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Quantitative, Time-Resolved Proteomic Analysis Using Bio-Orthogonal Non-Canonical Amino Acid Tagging


Bagert, John David (2015) Quantitative, Time-Resolved Proteomic Analysis Using Bio-Orthogonal Non-Canonical Amino Acid Tagging. Dissertation (Ph.D.), California Institute of Technology. doi:10.7907/Z9QC01D9.


Bio-orthogonal non-canonical amino acid tagging (BONCAT) is an analytical method that allows the selective analysis of the subset of newly synthesized cellular proteins produced in response to a biological stimulus. In BONCAT, cells are treated with the non-canonical amino acid L-azidohomoalanine (Aha), which is utilized in protein synthesis in place of methionine by wild-type translational machinery. Nascent, Aha-labeled proteins are selectively ligated to affinity tags for enrichment and subsequently identified via mass spectrometry. The work presented in this thesis exhibits advancements in and applications of the BONCAT technology that establishes it as an effective tool for analyzing proteome dynamics with time-resolved precision.

Chapter 1 introduces the BONCAT method and serves as an outline for the thesis as a whole. I discuss motivations behind the methodological advancements in Chapter 2 and the biological applications in Chapters 2 and 3.

Chapter 2 presents methodological developments that make BONCAT a proteomic tool capable of, in addition to identifying newly synthesized proteins, accurately quantifying rates of protein synthesis. I demonstrate that this quantitative BONCAT approach can measure proteome-wide patterns of protein synthesis at time scales inaccessible to alternative techniques.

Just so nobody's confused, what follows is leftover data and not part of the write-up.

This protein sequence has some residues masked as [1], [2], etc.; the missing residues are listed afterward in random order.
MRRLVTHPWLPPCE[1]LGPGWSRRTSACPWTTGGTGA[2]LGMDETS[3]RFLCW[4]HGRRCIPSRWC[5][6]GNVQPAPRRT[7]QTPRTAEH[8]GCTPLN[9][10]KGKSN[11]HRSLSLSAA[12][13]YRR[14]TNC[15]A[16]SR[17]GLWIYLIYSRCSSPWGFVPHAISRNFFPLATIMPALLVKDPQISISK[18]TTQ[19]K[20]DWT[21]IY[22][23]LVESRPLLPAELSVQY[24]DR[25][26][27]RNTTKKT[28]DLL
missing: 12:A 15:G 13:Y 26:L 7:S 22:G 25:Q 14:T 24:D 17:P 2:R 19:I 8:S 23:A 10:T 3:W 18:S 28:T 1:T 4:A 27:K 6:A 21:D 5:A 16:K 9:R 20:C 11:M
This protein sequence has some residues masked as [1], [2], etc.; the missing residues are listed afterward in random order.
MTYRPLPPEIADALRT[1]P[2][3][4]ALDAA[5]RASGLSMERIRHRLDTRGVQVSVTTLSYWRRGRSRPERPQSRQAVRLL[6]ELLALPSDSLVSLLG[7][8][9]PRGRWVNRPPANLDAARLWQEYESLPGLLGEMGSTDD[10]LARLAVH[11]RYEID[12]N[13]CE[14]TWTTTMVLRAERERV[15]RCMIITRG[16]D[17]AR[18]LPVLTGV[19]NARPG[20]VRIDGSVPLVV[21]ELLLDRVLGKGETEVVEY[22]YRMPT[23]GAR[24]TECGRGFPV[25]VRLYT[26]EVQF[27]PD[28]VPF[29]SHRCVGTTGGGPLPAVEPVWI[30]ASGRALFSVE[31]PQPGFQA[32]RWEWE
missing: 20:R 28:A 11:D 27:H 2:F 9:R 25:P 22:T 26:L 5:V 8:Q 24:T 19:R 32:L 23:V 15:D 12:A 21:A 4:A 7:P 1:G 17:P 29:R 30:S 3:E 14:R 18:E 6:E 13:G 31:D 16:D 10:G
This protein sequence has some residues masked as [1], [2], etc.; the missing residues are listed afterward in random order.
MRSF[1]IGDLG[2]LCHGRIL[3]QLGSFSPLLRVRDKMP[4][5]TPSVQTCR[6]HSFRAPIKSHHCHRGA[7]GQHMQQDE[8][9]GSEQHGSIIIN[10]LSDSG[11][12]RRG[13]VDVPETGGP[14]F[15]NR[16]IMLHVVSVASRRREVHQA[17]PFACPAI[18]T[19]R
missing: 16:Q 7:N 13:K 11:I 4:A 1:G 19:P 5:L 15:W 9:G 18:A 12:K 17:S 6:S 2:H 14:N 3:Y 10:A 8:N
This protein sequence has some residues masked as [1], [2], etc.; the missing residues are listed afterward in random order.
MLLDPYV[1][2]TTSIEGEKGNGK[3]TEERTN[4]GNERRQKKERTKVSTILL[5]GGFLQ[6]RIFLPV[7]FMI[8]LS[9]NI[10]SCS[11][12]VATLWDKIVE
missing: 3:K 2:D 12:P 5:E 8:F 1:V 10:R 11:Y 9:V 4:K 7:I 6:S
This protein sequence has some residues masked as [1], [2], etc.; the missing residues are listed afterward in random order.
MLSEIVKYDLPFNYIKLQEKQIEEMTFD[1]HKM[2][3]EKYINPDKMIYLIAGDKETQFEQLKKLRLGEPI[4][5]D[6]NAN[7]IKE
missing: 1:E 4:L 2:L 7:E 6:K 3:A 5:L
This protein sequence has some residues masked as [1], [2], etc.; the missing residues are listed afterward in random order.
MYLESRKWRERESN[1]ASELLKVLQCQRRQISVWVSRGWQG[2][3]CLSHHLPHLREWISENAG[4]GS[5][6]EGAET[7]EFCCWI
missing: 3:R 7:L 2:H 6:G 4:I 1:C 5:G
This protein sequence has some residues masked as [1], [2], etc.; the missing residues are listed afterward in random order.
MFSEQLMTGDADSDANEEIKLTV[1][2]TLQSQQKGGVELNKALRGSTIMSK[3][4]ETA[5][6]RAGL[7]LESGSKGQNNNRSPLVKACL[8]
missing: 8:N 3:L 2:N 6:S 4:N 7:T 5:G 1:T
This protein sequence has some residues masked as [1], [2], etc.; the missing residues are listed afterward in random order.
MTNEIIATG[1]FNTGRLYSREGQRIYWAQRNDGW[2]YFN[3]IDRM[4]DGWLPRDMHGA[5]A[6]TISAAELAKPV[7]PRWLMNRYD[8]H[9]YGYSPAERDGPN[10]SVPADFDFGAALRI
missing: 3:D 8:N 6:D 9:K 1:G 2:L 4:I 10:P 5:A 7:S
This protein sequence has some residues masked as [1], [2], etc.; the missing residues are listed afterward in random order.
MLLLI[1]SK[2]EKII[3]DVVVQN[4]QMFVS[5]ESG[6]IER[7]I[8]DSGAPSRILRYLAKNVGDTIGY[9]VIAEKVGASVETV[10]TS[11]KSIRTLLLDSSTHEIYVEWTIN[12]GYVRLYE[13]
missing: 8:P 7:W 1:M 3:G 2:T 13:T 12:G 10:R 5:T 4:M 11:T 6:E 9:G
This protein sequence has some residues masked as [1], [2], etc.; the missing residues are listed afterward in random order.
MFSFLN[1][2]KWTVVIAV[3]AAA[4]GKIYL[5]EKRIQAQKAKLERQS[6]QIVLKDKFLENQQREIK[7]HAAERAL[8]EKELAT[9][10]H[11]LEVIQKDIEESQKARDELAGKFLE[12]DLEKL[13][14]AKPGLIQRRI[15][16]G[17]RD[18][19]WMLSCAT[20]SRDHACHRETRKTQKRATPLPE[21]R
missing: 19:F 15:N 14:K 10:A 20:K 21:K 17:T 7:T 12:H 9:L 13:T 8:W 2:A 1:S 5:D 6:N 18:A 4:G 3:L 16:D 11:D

In Chapter 3, I use BONCAT to study the biological function of the small RNA regulator CyaR in Escherichia coli. I correctly identify previously known CyaR targets, and validate several new CyaR targets, expanding the functional roles of the sRNA regulator.

In Chapter 4, I use BONCAT to measure the proteomic profile of the quorum sensing bacterium Vibrio harveyi during the time-dependent transition from individual- to group-behaviors. My analysis reveals new quorum-sensing-regulated proteins with diverse functions, including transcription factors, chemotaxis proteins, transport proteins, and proteins involved in iron homeostasis.

Overall, this work describes how to use BONCAT to perform quantitative, time-resolved proteomic analysis and demonstrates that these measurements can be used to study a broad range of biological processes.

Item Type:Thesis (Dissertation (Ph.D.))
Subject Keywords:time-resolved proteomics, BONCAT, sRNA, quorum sensing
Degree Grantor:California Institute of Technology
Division:Biology and Biological Engineering
Major Option:Bioengineering
Thesis Availability:Public (worldwide access)
Research Advisor(s):
  • Tirrell, David A.
Thesis Committee:
  • Tirrell, David A. (chair)
  • Arnold, Frances Hamilton
  • Phillips, Robert B.
  • Leadbetter, Jared R.
Defense Date:20 May 2015
Record Number:CaltechTHESIS:05272015-123731363
Persistent URL:
Related URLs:
URLURL TypeDescription adapted for ch. 2 adapted for Appendix B DOIArticle adapted for Appendix C adapted for Appendix D
Bagert, John David0000-0001-7768-2853
Default Usage Policy:No commercial reproduction, distribution, display or performance rights in this work are provided.
ID Code:8891
Deposited By: John Bagert
Deposited On:29 May 2015 20:53
Last Modified:08 Nov 2023 00:37

Thesis Files

PDF (Thesis) - Final Version
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[img] MS Excel (Table 2.S2) - Supplemental Material
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[img] MS Excel (Table 2.S4) - Supplemental Material
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[img] MS Excel (Table 3.S1) - Supplemental Material
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[img] MS Excel (Table 4.S1) - Supplemental Material
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